Let’s face it, there’s no getting away from aging, and with it usually comes hearing loss. Sure, dyeing your hair may make you look younger, but it doesn’t really change your age. But you might not know that numerous treatable health conditions have also been related to hearing loss. Let’s have a look at a few examples that may surprise you.
1. Your hearing can be impacted by diabetes
The fact that hearing loss and diabetes have a connection is pretty well understood. But why would you have a higher risk of experiencing hearing loss if you have diabetes? Science is at a bit of a loss here. Diabetes is linked to a wide variety of health issues, and specifically, can cause physical harm to the eyes, kidneys, and extremities. One idea is that the condition may affect the ears in a similar way, destroying blood vessels in the inner ear. But it could also be related to general health management. A 2015 study that looked at U.S. military veterans underscored the link between hearing loss and diabetes, but in particular, it found that those with uncontrolled diabetes, in other words, people who aren’t controlling their blood sugar or alternatively managing the disease, suffered worse outcomes. It’s significant to get your blood sugar tested if you think you may have overlooked diabetes or are prediabetic. And, it’s a good plan to get in touch with us if you think your hearing might be compromised.
2. Danger of hearing loss related falls goes up
Why would your risk of falling increase if you have hearing loss? Even though our ears play an important role in helping us balance, there are other reasons why hearing loss could get you down (in this case, very literally). People with hearing loss who have taken a fall were the participants of a recent study. The study didn’t detail the cause of the falls but it did conjecture that missing essential sounds, such as a car honking, could be a big part of the cause. But it could also go the other way, if difficulty hearing means you’re paying more attention to sounds than to your surroundings, it could be easy to stumble and fall. The good news here is that managing hearing loss could potentially reduce your risk of having a fall.
3. Safeguard your hearing by managing high blood pressure
Several studies have shown that hearing loss is connected to high blood pressure, and some have found that high blood pressure might actually accelerate age-related hearing loss. This sort of news may make you feel like your blood pressure is actually going up. Even when variables such as noise exposure or smoking are taken into account, the link has consistently been seen. (Please don’t smoke.) Gender appears to be the only significant variable: The connection between hearing loss and high blood pressure is even stronger if you’re a man.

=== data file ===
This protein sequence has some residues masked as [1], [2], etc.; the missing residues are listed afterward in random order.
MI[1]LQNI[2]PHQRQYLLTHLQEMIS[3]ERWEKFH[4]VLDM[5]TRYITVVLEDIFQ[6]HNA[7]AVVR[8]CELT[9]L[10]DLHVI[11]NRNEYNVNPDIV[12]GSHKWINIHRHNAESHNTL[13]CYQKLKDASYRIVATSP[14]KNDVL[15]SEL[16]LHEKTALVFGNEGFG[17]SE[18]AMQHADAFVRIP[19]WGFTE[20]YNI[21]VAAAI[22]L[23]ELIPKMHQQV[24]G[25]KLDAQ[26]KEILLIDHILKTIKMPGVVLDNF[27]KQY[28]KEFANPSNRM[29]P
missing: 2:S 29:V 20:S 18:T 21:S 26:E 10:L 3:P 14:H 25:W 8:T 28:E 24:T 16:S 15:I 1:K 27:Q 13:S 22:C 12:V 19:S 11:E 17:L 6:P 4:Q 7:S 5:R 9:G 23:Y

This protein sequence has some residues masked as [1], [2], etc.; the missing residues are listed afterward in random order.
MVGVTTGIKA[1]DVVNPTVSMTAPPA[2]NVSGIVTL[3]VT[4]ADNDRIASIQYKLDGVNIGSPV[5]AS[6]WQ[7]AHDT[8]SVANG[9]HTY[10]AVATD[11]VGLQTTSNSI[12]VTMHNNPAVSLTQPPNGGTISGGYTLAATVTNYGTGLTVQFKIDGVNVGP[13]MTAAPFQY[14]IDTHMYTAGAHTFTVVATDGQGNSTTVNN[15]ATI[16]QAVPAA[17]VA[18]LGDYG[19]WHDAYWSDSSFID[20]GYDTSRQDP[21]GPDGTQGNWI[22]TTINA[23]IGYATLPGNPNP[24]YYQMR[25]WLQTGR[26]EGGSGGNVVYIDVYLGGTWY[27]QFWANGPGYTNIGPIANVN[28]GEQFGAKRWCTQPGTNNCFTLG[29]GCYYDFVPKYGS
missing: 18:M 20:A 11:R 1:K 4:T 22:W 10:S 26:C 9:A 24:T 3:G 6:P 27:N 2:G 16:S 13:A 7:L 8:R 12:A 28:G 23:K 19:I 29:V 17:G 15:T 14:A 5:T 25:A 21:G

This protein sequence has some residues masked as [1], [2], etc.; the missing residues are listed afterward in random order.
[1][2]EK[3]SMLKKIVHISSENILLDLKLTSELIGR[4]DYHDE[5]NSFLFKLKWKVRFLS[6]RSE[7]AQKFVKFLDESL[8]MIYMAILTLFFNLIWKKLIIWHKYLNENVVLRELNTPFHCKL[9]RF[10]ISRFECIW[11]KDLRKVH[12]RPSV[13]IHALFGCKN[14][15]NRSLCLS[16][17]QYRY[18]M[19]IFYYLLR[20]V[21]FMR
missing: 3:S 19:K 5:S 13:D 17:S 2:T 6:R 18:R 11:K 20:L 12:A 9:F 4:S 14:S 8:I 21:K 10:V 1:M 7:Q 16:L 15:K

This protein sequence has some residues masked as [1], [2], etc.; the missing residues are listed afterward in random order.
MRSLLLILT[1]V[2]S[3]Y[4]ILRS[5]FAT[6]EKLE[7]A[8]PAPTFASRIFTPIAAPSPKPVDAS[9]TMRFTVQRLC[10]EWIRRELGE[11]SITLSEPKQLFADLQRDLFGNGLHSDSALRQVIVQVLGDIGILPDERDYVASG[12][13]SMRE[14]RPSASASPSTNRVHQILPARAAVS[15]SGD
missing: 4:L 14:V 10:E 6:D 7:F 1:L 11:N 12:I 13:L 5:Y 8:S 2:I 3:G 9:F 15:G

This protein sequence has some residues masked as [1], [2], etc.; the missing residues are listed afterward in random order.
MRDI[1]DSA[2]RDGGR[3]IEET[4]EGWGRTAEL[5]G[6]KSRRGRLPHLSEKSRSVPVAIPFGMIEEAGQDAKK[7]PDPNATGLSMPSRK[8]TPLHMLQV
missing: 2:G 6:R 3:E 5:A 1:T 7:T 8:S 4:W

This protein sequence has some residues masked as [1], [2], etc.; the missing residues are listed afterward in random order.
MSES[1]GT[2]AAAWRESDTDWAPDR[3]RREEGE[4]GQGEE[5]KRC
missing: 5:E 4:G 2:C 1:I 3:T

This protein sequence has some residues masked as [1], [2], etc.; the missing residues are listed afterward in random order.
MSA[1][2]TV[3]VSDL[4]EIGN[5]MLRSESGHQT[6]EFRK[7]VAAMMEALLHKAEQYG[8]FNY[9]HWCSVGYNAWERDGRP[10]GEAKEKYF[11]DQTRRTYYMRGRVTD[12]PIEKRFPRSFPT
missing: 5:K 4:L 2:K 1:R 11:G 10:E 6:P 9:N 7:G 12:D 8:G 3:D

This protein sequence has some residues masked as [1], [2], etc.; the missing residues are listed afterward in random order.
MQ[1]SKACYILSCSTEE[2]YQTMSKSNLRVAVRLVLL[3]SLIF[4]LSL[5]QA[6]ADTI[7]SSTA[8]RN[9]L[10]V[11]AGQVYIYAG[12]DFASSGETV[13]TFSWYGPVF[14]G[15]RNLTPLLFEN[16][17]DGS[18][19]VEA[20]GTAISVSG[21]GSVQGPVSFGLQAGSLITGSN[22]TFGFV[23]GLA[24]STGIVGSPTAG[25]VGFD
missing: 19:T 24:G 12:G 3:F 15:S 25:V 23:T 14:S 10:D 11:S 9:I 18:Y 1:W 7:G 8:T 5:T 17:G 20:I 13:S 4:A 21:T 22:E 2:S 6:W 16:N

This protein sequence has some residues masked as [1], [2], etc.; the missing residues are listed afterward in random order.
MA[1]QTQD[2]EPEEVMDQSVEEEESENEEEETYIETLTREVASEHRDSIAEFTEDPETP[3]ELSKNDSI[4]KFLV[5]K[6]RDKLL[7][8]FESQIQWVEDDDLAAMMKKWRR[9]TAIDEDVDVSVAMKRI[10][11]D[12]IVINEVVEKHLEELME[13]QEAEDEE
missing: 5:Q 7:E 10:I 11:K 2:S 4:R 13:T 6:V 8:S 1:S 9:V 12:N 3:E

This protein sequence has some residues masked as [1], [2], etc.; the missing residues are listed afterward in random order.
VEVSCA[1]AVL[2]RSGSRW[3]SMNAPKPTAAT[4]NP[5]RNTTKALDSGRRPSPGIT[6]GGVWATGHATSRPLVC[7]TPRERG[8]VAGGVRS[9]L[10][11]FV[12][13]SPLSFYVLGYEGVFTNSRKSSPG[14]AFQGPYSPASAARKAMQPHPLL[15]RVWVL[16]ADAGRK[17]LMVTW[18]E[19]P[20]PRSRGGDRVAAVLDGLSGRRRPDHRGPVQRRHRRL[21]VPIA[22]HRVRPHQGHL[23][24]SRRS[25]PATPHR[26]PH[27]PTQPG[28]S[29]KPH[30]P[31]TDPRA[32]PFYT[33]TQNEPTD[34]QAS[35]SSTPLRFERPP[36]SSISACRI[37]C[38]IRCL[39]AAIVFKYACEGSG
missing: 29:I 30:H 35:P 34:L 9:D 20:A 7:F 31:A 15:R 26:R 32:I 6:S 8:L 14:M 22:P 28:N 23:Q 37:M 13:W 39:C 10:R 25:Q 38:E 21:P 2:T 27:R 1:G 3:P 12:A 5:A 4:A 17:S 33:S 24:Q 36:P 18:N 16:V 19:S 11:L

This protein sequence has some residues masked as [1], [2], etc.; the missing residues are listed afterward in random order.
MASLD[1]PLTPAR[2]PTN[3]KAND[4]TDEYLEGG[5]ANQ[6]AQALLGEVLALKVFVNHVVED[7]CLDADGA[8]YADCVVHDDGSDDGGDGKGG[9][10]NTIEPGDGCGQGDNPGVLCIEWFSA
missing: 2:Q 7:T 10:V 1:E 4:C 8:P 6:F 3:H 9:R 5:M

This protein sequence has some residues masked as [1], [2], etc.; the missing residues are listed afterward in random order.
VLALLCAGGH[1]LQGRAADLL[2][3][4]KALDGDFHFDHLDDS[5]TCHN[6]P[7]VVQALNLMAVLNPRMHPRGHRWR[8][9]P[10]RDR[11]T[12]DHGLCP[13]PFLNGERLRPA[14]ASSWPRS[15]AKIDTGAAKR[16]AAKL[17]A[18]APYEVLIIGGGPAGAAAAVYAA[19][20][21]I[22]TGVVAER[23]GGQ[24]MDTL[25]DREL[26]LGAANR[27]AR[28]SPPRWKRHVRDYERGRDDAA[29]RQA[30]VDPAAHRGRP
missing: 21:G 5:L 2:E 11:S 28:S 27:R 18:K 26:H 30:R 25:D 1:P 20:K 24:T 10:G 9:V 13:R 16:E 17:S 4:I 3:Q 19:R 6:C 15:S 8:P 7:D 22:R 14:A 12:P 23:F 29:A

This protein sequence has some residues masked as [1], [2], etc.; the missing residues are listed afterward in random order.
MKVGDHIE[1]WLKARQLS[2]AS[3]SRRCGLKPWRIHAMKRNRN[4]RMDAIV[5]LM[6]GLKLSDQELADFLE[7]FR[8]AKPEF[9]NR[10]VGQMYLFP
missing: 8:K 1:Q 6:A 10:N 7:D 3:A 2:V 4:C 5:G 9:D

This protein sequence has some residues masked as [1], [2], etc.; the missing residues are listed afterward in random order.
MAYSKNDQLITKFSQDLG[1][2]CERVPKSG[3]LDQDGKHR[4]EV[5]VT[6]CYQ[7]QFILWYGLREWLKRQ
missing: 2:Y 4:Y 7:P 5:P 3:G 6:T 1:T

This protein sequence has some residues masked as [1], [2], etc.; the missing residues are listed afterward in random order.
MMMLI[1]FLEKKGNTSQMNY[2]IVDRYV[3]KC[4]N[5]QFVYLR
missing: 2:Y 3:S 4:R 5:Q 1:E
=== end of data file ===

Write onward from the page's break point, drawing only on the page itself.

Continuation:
Your ears aren’t part of your circulatory system, but they’re really close to it. Along with the many tiny blood vessels inside of your ear, two of the body’s principal arteries go right by it. This is one reason why people with high blood pressure frequently experience tinnitus, the pulsing they’re hearing is actually their own blood pumping. That’s why this kind of tinnitus is called pulsatile tinnitus; you hear your pulse. But high blood pressure could also potentially result in physical damage to your ears, that’s the primary theory as to why it would hasten hearing loss. If your heart is pumping harder, there’s more force behind each beat. That could potentially damage the smaller blood arteries in your ears. High blood pressure can be managed through both lifestyle improvements and medical treatments. But if you suspect you’re experiencing hearing loss, even if you feel like you’re not old enough for the age-related stuff, it’s a good idea to consult with us.
4. Hearing loss and cognitive decline
It’s scary stuff, but it’s significant to note that while the connection between hearing loss and cognitive decline has been well documented, scientists have been less successful at figuring out why the two are so strongly linked. The most prevalent theory is that people with untreated hearing loss often retreat from social interaction and become debilitated by lack of stimulation. Another concept is that hearing loss taxes your brain. In other words, because your brain is putting so much energy into comprehending the sounds around you, you might not have much energy left for remembering things like where you put your keys. Maintaining social ties and doing crosswords or “brain games” could be beneficial, but so can managing hearing loss. Social engagements will be easier when you can hear clearly and instead of battling to hear what people are saying, you can focus on the important stuff.
If you’re concerned that you might be experiencing hearing loss, schedule an appointment with us today.